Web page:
I asked my sister Natasha Yuhas, who has lived in Chicago for many years, about Bertsche's quest for friends. She responded in an email:
"I think Chicago is an easy place to make friends, although I guess I was lucky to
meet my two best girlfriends at Marshall Fields when we were all working there. We still
see each other often and plan on spending New Year's Eve at the new Radisson Blu hotel in
the Aqua, it's very glamourous. I have met other friends like Pat and Marion, my neighbors [in our condo] as well as the Library. Facebook has helped me reconnect with two old friends from Streator [IL] and Ottawa, [IL]...Mary who lives in Sarasota, FL and Victoria who lives in Irvine, CA. I also reconnected with a friend I made in Encino, CA. She lives in the hills and owns a medical supply store. I think having girlfriends keeps you sane. You have someone to compare problems with and often find out you don't have it so bad after all."
At first glance, Facebook would seem to be a way to find friends, but it's actually a social network of people who are already friends, or at least acquaintances, as Facebook founder Mark Zuckerberg has stated in no uncertain terms, Bertsche notes. She found her girl dates at her favorite clothing store, at a restaurant where the waitress appealed to her friend-finding instincts, at a Second City improv class, of course at work and even on an airliner, where she gave her card to a likely seat mate. One of the more unusual ways of making friends Bertsche tried was at the friending equivalent of speed dating. The author grew up Jewish, but wasn't observant. Despite this, she hooked up with Jewish groups and found some of her friend-dates that way.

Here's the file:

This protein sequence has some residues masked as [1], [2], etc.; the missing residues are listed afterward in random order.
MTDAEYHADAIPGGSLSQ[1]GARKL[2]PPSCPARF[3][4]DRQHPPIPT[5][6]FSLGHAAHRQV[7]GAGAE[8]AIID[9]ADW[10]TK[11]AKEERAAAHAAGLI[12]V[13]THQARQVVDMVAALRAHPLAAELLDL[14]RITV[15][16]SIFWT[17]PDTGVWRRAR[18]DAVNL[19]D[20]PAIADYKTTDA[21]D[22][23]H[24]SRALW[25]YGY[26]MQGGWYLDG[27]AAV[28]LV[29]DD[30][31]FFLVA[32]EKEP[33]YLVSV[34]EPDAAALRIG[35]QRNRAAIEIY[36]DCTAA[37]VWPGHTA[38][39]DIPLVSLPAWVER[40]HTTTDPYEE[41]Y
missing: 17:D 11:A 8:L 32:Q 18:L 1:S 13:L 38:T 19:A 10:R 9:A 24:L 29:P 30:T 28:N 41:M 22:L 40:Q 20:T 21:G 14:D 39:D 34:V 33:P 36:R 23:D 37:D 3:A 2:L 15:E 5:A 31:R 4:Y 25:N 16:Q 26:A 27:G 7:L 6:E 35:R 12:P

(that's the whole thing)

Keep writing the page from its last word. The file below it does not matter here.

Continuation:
At the end of the book (page 338) Bertsche describes how believes a year of friend-dates transformed her into a better Rachel:
"I'm still the same person. To a Callie or a Sara, I'd be perfectly recognizable. But I'm a happier, nicer version of myself. I talk to strangers instead of avoiding them. I do the work to bring people together, personally or professionally. When I'm invited somewhere, I say yes and show up. I try not to interrupt, especially with stories about myself, and I don't point it out whenever I go out of my way for a friend. I get a kick out of new people instead of just acting awkward around them. I get phone numbers, and I use them. In short I'm a better person."
This book will mostly appeal to women of all ages -- she deals with her widowed mother and her friends -- seeking BFFs, and it's also an instruction manual --- call it "Friendship: A User's Guide" --- revealing various ways to make friends. It will also appeal to those -- women and, yes, guys -- who already have maxed out on friends but enjoy a good read. And be sure and look at her website/blog (see below). It's fun and will appeal to women and men.
About the Author
Rachel Bertsche is an author, journalist and editor in Chicago, where she lives with her husband. Her work has appeared in O, The Oprah Magazine, Marie Claire, More, Teen Vogue, Seventeen, Every Day with Rachael Ray, Fitness, Women's Health, New York, Huffington Post, CNN.com, and more. Prior to leaving the office life for the comforts of working from home (and in her pajamas), Bertsche was a producer for Oprah.com and an editor at O, The Oprah Magazine.
Her website: www.mwfseekingbff.com Publisher's website: www.ballantineBooks.com